The Washington Capitals did a lot of moving and shaking on Sunday and it was all because of one big domino falling in the re-signing of forward Evgeny Kuznetsov.
It had been pretty well-documented on this blog, that both Kuznetsov and Andre Burakovsky were going to put serious pressure on the Capitals salary cap number and on Sunday, the Russian's new contract did just that. A new 8-year, $62.4 million deal will do just that, taking up $7.8 million against the cap in each one of those seasons. The team had to move out Marcus Johansson in a deal later in the day, which I will touch on in its own post afterwards, but it all is considered to be a necessary evil.
The 25-year old Russian has certainly established himself as a productive offensive force for the Capitals and he did pretty well in the 2017 season, but may have left a little bit more to be desired. In all 82 games played, Kuznetsov finished with 19 goals and 59 points, finishing 60th overall in pool scoring, 40th among all forwards. That should make him into a solid 3rd round hockey pool draft pick, with 2nd round upside.
Last season, Wes took the up-and-coming Russian in the 2nd round, 40th overall, expecting some big numbers, but he was one of a number of players on his team that fell short of the mark.
|Alex Ovechkin||9.538||Matt Niskanen||5.750||Braden Holtby||5.100|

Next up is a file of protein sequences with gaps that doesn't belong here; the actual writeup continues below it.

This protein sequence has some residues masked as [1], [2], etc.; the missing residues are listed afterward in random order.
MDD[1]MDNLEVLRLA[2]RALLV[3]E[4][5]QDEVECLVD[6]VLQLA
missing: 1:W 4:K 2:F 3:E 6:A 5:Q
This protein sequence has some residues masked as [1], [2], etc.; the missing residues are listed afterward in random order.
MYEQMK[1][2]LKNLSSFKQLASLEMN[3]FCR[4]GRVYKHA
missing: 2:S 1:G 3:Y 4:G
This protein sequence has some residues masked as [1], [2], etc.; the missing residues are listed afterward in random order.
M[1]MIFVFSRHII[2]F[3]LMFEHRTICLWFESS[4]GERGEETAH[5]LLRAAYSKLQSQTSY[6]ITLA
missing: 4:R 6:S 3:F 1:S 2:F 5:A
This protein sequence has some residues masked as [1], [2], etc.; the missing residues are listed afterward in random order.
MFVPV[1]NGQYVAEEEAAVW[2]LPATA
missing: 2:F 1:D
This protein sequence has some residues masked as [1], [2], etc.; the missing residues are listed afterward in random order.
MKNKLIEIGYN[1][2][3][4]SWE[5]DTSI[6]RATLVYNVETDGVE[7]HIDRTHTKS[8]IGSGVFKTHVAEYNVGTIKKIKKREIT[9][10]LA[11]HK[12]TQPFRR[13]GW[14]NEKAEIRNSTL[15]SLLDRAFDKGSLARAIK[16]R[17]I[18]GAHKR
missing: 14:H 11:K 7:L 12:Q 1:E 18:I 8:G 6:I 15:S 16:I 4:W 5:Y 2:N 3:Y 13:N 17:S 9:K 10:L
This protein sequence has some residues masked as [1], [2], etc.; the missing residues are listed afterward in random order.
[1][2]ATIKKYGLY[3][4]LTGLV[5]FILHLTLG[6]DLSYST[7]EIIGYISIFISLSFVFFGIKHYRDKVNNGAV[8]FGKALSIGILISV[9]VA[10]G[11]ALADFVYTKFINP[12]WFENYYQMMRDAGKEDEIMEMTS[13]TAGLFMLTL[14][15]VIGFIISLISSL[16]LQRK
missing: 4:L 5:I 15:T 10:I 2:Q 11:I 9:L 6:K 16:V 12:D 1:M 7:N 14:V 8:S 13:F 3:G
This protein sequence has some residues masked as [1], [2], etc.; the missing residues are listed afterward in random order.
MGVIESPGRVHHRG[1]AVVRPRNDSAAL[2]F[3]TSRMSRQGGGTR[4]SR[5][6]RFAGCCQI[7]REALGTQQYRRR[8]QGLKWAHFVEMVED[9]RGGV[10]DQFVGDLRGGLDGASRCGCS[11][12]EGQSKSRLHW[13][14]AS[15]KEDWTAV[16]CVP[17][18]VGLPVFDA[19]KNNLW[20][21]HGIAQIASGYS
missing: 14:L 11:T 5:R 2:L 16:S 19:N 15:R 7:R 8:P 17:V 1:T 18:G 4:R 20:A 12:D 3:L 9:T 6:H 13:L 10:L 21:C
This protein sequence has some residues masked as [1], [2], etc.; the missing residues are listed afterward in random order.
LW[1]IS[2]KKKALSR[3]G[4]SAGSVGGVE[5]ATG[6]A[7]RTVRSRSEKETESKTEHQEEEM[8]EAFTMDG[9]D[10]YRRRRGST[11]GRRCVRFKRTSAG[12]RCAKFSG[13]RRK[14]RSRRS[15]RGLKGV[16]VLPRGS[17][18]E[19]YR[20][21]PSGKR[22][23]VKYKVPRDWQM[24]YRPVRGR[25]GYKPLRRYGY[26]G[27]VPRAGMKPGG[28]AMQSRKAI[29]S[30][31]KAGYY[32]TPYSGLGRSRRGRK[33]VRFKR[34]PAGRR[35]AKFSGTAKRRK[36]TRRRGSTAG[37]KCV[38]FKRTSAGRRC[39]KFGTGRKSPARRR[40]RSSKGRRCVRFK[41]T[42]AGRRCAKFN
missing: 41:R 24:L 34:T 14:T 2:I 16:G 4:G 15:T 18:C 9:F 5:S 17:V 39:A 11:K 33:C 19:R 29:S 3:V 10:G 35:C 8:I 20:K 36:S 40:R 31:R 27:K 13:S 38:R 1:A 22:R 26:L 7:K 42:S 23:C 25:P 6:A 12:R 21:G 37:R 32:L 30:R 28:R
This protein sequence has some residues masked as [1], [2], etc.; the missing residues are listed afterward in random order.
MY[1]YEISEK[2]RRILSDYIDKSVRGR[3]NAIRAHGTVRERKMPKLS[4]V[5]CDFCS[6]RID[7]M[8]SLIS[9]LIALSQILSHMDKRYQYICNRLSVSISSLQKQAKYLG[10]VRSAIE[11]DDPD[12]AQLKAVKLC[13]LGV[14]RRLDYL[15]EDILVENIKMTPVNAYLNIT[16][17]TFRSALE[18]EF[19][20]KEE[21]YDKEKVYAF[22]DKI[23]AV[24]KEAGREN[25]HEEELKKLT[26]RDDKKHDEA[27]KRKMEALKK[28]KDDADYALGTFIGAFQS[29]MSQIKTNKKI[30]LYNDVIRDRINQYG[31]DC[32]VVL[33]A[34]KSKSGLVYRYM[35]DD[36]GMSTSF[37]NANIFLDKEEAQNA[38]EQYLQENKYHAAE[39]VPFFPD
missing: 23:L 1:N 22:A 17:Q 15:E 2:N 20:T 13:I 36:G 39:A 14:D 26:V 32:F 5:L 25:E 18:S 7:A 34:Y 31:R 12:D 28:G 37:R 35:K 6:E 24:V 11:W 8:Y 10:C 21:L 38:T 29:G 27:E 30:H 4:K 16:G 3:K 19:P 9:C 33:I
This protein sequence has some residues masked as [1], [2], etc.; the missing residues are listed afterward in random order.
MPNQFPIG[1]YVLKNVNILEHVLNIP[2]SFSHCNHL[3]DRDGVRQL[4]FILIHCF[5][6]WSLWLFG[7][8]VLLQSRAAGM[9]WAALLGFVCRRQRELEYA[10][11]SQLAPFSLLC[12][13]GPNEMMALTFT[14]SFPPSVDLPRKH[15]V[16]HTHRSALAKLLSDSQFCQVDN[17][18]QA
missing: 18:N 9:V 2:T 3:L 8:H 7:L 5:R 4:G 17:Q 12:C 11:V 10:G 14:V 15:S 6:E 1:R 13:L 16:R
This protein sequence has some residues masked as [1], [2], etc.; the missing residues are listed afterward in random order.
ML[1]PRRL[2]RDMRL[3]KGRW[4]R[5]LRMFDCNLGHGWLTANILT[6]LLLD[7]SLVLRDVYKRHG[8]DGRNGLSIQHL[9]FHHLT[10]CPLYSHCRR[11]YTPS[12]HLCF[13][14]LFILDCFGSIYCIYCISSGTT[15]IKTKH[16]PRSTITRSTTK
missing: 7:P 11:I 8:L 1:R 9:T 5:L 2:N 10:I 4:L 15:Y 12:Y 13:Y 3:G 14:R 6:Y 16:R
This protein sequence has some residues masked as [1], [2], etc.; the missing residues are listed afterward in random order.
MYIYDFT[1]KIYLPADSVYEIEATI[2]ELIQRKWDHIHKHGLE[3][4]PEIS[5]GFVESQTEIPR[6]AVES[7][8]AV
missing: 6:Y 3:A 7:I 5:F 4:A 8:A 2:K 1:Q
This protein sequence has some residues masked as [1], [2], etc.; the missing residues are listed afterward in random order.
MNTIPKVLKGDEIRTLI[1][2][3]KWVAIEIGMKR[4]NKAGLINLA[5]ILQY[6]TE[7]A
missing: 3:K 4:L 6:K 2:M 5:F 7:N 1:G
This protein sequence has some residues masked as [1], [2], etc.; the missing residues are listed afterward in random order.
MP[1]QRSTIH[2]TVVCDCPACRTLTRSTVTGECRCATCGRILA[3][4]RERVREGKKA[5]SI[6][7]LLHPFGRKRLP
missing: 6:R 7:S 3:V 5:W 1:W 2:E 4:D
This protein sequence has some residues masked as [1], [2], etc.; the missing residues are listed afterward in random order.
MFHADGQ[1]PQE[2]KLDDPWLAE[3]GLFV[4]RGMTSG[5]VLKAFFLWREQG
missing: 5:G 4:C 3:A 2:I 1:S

|Evgeny Kuznetsov||7.800||Brooks Orpik||5.500||Pheonix Copley||0.650|
|Nicklas Backstrom||6.700||Dmitry Orlov||5.100|
|T.J. Oshie||5.750||John Carlson||3.967|
|Lars Eller||3.500||Taylor Chorney||0.800|
|Tom Wilson||2.000||Madison Bowey||0.695|
|Jay Beagle||1.750||Aaron Ness||0.613|
So, now it comes down to the math for the Capitals. Signing Kuznetsov to a big contract extension, shipping out Johansson to New Jersey and then adding Devante Smith-Pelly on a cheap deal, the Capitals, by my early count, still leave themselves $3.96 million underneath the cap ceiling, with still Burakovsky and back-up goalie Philipp Grubauer left to sign on the dotted lines. For a team that has struggled to make it past the second round of the playoffs, they are not doing themselves many favours with this math.
In the regular season, it may be fair to expect that any team that boasts this much offense in their top four, a fairly potent blueline and one of the best goalies in the league, will do very well and provide us hockey poolies with lots of those sweet, sweet points, but are you still going to buy them as a viable option in the playoffs? I'm not. Not right now, anyways. They will get there, no doubt, but there doesn't appear to be much on paper that lifts them over top of a number of teams, especially the favourites in the Eastern Conference.